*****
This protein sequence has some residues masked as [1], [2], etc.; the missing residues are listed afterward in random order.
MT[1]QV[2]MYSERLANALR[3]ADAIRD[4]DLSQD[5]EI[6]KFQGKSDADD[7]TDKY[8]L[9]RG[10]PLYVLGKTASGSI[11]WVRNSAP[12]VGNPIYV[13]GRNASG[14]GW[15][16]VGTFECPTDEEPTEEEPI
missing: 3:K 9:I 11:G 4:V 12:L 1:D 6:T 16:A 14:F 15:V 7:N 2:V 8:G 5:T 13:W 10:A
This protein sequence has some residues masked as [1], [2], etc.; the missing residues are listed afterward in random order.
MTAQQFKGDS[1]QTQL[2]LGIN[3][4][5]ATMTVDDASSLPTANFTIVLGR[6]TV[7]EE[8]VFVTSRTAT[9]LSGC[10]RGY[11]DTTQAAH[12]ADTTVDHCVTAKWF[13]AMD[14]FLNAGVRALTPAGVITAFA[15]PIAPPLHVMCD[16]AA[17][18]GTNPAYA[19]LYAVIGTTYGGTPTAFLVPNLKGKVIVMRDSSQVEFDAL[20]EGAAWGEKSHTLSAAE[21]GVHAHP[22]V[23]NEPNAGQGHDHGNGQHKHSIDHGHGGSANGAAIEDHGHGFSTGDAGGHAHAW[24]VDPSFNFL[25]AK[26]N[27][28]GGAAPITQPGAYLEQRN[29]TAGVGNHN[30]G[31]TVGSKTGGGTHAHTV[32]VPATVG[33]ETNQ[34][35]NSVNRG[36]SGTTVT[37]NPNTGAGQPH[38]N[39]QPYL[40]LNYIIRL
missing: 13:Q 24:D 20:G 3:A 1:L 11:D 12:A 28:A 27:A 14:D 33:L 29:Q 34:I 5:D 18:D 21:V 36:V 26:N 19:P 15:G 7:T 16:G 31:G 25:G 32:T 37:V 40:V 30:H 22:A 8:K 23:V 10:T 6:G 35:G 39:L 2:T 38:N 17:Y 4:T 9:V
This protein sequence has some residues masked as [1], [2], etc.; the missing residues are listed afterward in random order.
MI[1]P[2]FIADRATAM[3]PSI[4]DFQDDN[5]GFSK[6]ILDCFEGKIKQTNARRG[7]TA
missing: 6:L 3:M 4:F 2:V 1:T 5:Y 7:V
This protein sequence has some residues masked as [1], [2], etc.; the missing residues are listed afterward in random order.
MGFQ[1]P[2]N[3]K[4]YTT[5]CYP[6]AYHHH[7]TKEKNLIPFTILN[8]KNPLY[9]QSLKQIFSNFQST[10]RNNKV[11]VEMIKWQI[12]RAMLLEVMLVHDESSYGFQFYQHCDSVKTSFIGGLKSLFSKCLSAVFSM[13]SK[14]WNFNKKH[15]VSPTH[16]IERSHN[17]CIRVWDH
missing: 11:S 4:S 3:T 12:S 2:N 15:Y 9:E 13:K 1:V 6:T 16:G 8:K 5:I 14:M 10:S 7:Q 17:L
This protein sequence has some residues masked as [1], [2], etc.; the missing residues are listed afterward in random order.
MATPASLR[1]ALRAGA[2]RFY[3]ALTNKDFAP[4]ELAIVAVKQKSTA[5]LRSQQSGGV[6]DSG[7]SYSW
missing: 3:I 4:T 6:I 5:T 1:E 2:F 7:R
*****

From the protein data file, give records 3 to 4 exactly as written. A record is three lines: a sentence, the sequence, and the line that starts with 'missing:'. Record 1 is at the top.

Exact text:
This protein sequence has some residues masked as [1], [2], etc.; the missing residues are listed afterward in random order.
MI[1]P[2]FIADRATAM[3]PSI[4]DFQDDN[5]GFSK[6]ILDCFEGKIKQTNARRG[7]TA
missing: 6:L 3:M 4:F 2:V 1:T 5:Y 7:V
This protein sequence has some residues masked as [1], [2], etc.; the missing residues are listed afterward in random order.
MGFQ[1]P[2]N[3]K[4]YTT[5]CYP[6]AYHHH[7]TKEKNLIPFTILN[8]KNPLY[9]QSLKQIFSNFQST[10]RNNKV[11]VEMIKWQI[12]RAMLLEVMLVHDESSYGFQFYQHCDSVKTSFIGGLKSLFSKCLSAVFSM[13]SK[14]WNFNKKH[15]VSPTH[16]IERSHN[17]CIRVWDH
missing: 11:S 4:S 3:T 12:S 2:N 15:Y 9:E 13:K 1:V 6:T 16:G 8:K 5:I 14:M 10:S 7:Q 17:L